Dr. Eilish Cleary, our Chief Medical Office of Health, has done New Brunswickers a tremendous favour. In demonstrating what the practice of public health should be all about - she clearly articulated what most of us know, the state of both our social and physical environments can make us sick, as well as undermine the well-being of our communities.
In her report, she recommended, in the face of possible shale gas development, that government spend its dollars on preventative measures up front, to avoid the high costs of dealing with ill-health and social problems after the fact.
The Green Party goes one step further. As the technology for extracting shale gas is so full of risks, we wouldn't go down that road at all. There is no point in calling for a moratorium, as the other opposition parties do, when regulations, even if they are diligently enforced, cannot make shale gas extraction safe or innocuous for communities. Just leave it locked in the rock. Let's work on building a green economy instead.
Dr. Cleary's report is saying we have a choice: we can work to keep people and communities healthy or leave them to the social and environmental consequences of risky ventures. All too often, governments choose the latter, allowing harm to befall people and their communities, and then paying dearly to provide prescription drugs, hospital care and social services on the back-end to try to cope with the consequences.
As if to underscore the point, the Alward government announced yesterday it plans to deregulate air pollution from smaller sources. You know the ones - the sulphur dioxide and particulates emitted right in your neighbourhood.
Our thinking about how to provide affordable health care has been trapped within the walls of our hospital care system for too long. The solution to our health care challenges is to have healthy people, yet government allocates just 1.2% of what it spends on hospitals and prescription drugs to public health services. Your read it correctly,1.2%.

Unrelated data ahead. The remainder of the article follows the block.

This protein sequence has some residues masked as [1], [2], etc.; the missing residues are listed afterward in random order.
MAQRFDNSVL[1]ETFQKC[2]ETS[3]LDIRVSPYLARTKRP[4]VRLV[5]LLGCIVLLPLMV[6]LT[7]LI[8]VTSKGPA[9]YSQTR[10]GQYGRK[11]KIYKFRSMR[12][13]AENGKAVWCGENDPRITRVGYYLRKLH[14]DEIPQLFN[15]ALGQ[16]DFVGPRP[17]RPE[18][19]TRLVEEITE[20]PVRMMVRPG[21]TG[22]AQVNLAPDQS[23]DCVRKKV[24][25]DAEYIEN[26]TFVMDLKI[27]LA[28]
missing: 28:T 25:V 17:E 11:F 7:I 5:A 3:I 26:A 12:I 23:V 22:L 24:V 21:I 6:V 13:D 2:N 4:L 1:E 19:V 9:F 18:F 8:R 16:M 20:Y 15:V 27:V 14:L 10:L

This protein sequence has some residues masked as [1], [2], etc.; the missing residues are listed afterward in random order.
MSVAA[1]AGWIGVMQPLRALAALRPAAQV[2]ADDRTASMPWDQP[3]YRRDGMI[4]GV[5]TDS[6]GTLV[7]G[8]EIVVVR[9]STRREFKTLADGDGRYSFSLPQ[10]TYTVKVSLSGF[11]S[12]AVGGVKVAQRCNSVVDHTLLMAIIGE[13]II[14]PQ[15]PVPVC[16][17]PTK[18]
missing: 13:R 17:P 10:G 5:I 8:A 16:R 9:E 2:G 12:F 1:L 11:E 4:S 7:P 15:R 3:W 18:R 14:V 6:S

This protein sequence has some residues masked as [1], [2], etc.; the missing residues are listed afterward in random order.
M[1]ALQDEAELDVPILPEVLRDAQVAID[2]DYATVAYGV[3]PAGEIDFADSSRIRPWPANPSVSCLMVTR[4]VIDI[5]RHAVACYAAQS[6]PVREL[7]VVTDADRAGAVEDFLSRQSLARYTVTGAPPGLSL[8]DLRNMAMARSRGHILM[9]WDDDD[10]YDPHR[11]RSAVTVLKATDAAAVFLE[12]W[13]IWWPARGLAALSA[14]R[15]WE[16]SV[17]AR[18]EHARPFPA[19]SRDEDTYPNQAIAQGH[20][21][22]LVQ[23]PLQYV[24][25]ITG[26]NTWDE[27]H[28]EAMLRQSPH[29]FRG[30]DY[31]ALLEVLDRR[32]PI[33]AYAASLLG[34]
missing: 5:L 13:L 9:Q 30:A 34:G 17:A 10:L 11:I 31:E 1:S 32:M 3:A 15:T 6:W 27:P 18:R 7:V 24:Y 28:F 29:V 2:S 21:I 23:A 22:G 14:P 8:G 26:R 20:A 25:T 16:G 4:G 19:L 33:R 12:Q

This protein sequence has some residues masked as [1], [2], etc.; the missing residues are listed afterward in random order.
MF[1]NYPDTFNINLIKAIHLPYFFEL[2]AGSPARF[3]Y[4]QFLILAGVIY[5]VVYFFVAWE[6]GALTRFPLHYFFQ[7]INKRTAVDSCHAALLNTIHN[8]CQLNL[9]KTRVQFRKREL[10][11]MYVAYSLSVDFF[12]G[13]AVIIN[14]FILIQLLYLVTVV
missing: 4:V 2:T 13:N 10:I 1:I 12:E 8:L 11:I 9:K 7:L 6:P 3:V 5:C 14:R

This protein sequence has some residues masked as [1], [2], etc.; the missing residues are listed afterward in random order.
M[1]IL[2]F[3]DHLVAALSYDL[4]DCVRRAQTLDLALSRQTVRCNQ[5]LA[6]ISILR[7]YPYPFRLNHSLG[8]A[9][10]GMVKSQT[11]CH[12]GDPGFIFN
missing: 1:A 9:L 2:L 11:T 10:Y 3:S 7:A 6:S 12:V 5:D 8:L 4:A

We all know the stats. New Brunswickers are among the least healthy of all Canadians. Incredibly, 74% of adults and 58% of teenagers have a chronic illness. You would think Public Health would be one of the priorities for allocating spending.
Most people assume that government would strictly control the release of substances that cause cancer or damage fetal development. Not so. In fact, neither pollutants nor pesticides are tracked in this way, whether they are released into the environment or the workplace.
Similarly, most people would assume that government would take decisive action to identify and help families at high risk from exposure to radon in their homes or arsenic in their wells. Not so.
A similar laissez-fair approach is taken to the quality of our food supply, though this largely falls into the jurisdiction of the federal government.
There is much political rhetoric about preventing health problems before they occur, but follow the dollars. Government just hasn't made the required investments. Today, 40% of government's operating expenditures go to fund health care. Twenty five years ago it was just 25%. Meanwhile, public health spending remains miniscule.
Perhaps it's time our capital budget, which accounts for investments in things such as new hospitals, be expanded to include investments in public health. The returns down the road would be immeasurable.
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